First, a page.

More bleakly, Friedman/Obama etc do not acknowledge that national education/unemployment statistics do NOT actually suggest that improving STEM skill sets will significantly increase future relative competitiveness for US students in a globalized labor market. Considering all factors, the case for expensive STEM education is not so persuasive.

STEM-skilled foreigners work cheaper. STEM-education in other countries is also cheaper. STEM-educated students abroad have far less school debt relative to Americans, and can command higher salary-to-debt ratios by taking US jobs, even at a discount. Many foreign students will graduate without any debt at all.

In other words, a US student acquiring the same STEM skill set will almost always graduate at a marked disadvantage to foreign competition. Yes, that student may be better off within the DOMESTIC job market competing at McDonalds with high school dropouts, but Friedman and the elites are arguing these STEM students can compete on salary etc for elite jobs with foreign students. They can't.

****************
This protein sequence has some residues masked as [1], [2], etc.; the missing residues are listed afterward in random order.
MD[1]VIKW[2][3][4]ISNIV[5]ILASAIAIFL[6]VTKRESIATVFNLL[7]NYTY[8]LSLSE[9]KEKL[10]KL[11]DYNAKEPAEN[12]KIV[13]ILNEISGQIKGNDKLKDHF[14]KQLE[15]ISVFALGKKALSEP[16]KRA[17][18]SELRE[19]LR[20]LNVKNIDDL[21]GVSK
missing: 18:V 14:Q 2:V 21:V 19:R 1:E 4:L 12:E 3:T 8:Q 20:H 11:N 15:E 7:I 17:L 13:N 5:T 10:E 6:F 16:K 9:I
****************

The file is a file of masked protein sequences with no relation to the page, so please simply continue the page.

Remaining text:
Actually, it may be better for American students to avoid the debt and major in basket-weaving. Ask current well-educated but unemployed college graduates if the education was worth the debt. Their experience is what statistics suggest is the future given current trends.

And you know what? We also need jobs for high-school dropouts. They will always be with us. If the only way to get a job in America's future is to somehow finagle a debt-free PhD in a STEM field, our unemployment rate is going to be 80% instead of 8%.

Screw philanthropy. Tax the wealthy, regulate, and make trade fair.

Tabula Rosa said...

So in the 90s we were all supposed to be software engineers, until all those jobs went Bangalore.

In the 2000s, we were all supposed to be lawyers until the corporations found it cheaper to farm out that work too. Now Gonzaga can't fill its law school.

So now the education industry is going even vaguer to find new suckers to plump its bottom line. STEM!

Be wary, kids.

Anonymous said...

A sucker matriculates every minute!

Universities were Obama's top contributors in '08. They gave more than Goldman Sachs, yep.

Obama promises more grants and loans.

Universities raise tuition. Corporations set curriculum, right down to the grade schools.

University brass gives themselves (and the football coach) a raise. Ka-ching!

Students foot the bill.

Unemployment is unaffected.